Local Science Policy Issues in Louisville: Linking Ecology, Decision-Making, and Community Health (SS10)
Monday, August 12, 2019: 10:15 AM – 11:30 AM, L013
In this special session, come hear about partnerships and projects in the local Louisville area that connect ecologists, decision-makers, and community members to promote human and environmental health. Among the projects discussed will be Green Heart Louisville, a first of its kind study to rigorously and scientifically assess the impact of green space on air quality and health in urban communities. Panelists will discuss how ecological knowledge can inform decision-making around issues of local importance, including new development and the legacy effects of past urbanization. Panelists will also give their perspectives on how community relationships can refine and amplify the utility of science and ultimately make science more useful to impacted communities.
Louisville’s Urban Waterways: Ecology, Community Engagement, and Brownfields (FT6)
Tuesday, August 13, 2019: 8:30 AM – 12:00 PM, Market Street Pre-function
Despite the channelized nature of Beargrass Creek, Louisvillians consider the creek to be one of the city’s biggest assets. This tributary of the Ohio River runs through much of Jefferson County and is subject to environmental stressors such as combined sewer overflows, non-point source pollution, and increased erosion and channelization due to runoff. Stream and river health are further compromised when former industrial areas are adjacent or within the watershed. In Louisville, two former landfills have been repurposed for the public good with varying degrees of success. Limitations on what can be planted, where plantings can take place, and how they will be maintained results in challenges to restoring natural systems to provide ecological benefits. This walking tour will explore sites where ecological restoration has been used to enhance the water quality near former landfills, including the Waterfront Park on the Ohio River, the current police impound lot on Beargrass Creek, and a future botanical garden between the two.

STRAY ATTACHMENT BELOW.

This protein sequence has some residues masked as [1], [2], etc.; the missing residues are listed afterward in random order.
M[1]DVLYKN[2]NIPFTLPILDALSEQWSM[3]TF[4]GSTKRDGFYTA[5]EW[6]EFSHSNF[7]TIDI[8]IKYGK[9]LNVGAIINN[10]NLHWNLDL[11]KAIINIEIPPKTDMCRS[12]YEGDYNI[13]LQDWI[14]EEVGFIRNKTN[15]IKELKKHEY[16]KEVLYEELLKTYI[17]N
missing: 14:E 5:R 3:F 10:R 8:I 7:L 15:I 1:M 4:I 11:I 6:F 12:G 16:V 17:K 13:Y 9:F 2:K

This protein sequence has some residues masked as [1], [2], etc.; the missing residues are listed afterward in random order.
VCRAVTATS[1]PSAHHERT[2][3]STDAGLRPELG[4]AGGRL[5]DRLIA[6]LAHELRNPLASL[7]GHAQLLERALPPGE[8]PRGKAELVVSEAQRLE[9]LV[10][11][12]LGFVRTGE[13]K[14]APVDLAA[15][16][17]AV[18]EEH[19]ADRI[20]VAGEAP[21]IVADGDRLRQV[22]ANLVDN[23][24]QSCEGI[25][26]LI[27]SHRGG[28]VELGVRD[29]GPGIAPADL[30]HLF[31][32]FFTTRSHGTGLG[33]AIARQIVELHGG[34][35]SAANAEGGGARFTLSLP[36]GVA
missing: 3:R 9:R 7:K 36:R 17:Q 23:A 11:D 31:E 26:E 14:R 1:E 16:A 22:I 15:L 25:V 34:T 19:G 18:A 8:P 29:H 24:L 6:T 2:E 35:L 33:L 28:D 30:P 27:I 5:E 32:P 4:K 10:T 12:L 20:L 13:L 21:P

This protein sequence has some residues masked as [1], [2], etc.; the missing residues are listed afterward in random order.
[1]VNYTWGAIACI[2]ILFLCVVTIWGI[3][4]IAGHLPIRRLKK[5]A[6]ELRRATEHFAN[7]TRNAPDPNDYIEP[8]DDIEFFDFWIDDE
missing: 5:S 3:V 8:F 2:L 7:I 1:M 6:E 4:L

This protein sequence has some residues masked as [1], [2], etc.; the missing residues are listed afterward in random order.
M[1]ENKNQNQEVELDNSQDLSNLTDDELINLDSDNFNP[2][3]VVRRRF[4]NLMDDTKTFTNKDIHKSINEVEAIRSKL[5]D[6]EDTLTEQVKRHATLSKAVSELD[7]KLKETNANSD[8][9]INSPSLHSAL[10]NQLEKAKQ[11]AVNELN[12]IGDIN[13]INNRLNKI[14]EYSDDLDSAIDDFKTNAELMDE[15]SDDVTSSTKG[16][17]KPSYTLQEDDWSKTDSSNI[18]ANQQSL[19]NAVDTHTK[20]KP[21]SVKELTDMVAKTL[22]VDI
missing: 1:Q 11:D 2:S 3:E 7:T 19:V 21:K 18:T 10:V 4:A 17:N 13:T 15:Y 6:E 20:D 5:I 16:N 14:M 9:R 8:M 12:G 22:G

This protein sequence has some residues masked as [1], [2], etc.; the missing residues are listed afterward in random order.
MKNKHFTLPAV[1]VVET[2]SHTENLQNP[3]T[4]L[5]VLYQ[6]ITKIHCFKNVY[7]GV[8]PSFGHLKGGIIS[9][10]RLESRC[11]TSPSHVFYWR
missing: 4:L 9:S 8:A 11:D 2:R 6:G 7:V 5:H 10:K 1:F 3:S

Louisville Grows Urban Agriculture Tour (FT7)
Wednesday, August 14, 2019: 9:00 AM – 1:00 PM, Market Street Pre-function
Louisville Grows’ mission is to grow a just and sustainable community through urban agriculture, urban forestry, and environmental education. Our community-based approach to our work is meant to demonstrate to average citizens that community is an important aspect of the systems we inhabit and that our communities are a prime resource for addressing socio-ecological issues such as food scarcity and urban heat. Our field trip will take attendees to four sites of urban agriculture. The 7th Street and Parkland Community Gardens are spaces where residents of some of Louisville’s lower socioeconomic neighborhoods are able to provide themselves with fresh, healthy food in the midst of food-insecure neighborhoods. Michael Rogers’ private urban agricultural site further demonstrates how urban settings can be used to produce food. The Hope Community Farm is run by refugees living in Louisville who sell their produce as CSA shares. Hope Farm demonstrates how urban agriculture can be a resource for disenfranchised people who can use their skills and increase their agricultural knowledge as a means of providing a living and establishing themselves in a new place.
Building Bridges in a Full World: How to Teach Ecological Economics Across the Disciplines (USSEE) (WK2)
Sunday, August 11, 2019: 8:00 AM – 11:30 AM, L018